Modified Vaccinia Virus Ankara Immunization Protects against Lethal Challenge with Recombinant Vaccinia Virus Expressing Murine Interleukin-4

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Journal of Virology (Impact Factor: 4.44). 12/2004; 78(22):12471-9. DOI: 10.1128/JVI.78.22.12471-12479.2004
Source: PubMed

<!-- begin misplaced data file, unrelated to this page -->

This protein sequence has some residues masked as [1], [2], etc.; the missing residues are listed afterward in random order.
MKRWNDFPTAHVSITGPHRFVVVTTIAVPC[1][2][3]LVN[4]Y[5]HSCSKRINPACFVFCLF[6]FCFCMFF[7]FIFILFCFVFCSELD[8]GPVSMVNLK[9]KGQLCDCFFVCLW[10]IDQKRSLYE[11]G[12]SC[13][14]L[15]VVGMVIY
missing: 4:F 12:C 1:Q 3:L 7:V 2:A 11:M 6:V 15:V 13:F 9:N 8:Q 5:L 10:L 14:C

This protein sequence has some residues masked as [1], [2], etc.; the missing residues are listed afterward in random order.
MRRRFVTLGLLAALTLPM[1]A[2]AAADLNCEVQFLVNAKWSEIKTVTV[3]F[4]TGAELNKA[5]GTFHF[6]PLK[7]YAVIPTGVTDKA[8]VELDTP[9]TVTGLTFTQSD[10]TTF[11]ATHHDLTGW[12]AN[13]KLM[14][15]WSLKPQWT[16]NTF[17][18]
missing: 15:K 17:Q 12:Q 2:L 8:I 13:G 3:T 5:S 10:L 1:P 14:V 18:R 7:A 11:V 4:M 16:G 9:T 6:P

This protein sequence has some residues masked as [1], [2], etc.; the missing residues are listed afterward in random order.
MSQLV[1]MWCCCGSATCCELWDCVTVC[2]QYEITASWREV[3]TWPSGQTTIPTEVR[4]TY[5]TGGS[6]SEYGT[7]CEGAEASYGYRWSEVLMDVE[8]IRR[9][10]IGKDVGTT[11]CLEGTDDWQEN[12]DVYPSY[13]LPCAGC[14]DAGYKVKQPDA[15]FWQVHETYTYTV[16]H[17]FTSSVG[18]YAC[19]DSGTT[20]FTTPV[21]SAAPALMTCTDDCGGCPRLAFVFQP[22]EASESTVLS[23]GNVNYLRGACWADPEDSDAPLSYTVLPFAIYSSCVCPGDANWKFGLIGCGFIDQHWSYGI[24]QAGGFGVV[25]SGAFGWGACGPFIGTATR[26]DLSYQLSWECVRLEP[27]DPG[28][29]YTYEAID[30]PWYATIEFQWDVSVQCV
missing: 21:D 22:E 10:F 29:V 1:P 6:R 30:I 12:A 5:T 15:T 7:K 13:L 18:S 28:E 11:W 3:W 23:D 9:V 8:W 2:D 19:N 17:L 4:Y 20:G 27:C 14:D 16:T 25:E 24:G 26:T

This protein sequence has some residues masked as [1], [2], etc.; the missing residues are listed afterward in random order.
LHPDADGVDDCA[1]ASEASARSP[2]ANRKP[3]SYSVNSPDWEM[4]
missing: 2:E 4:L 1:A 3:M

Recent events have raised concern over the use of pathogens, including variola virus, as biological weapons. Vaccination with Dryvax is associated with serious side effects and is contraindicated for many people, and the development of a safer effective smallpox vaccine is necessary. We evaluated an attenuated vaccinia virus, modified vaccinia virus Ankara (MVA), by use of a murine model to determine its efficacy against an intradermal (i.d.) or intranasal (i.n.) challenge with vaccinia virus (vSC8) or a recombinant vaccinia virus expressing murine interleukin-4 that exhibits enhanced virulence (vSC8-mIL4). After an i.d. challenge, 15 of 16 mice who were inoculated with phosphate-buffered saline developed lesions, one dose of intramuscularly administered MVA was partially protective (3 of 16 mice developed lesions), and the administration of two or three doses of MVA was completely protective (0 of 16 mice developed lesions). In unimmunized mice, an i.n. challenge with vSC8 caused a significant but self-limited illness, while vSC8-mIL4 resulted in lethal infections. Immunization with one or two doses of MVA prevented illness and reduced virus titers in mice who were challenged with either vSC8 or vSC8-mIL4. MVA induced a dose-related neutralizing antibody and vaccinia virus-specific CD8+-T-cell response. Mice immunized with MVA were fully protected from a low-dose vSC8-mIL4 challenge despite a depletion of CD4+ cells, CD8+ cells, or both T-cell subsets or an antibody deficiency. CD4+- or CD8+-T-cell depletion reduced the protection against a high-dose vSC8-mIL4 challenge, and the depletion of both T-cell subsets was associated with severe illness and higher vaccinia virus titers. Thus, MVA induces broad humoral and cellular immune responses that can independently protect against a molecularly modified lethal poxvirus challenge in mice. These data support the continued development of MVA as an alternative candidate vaccine for smallpox.

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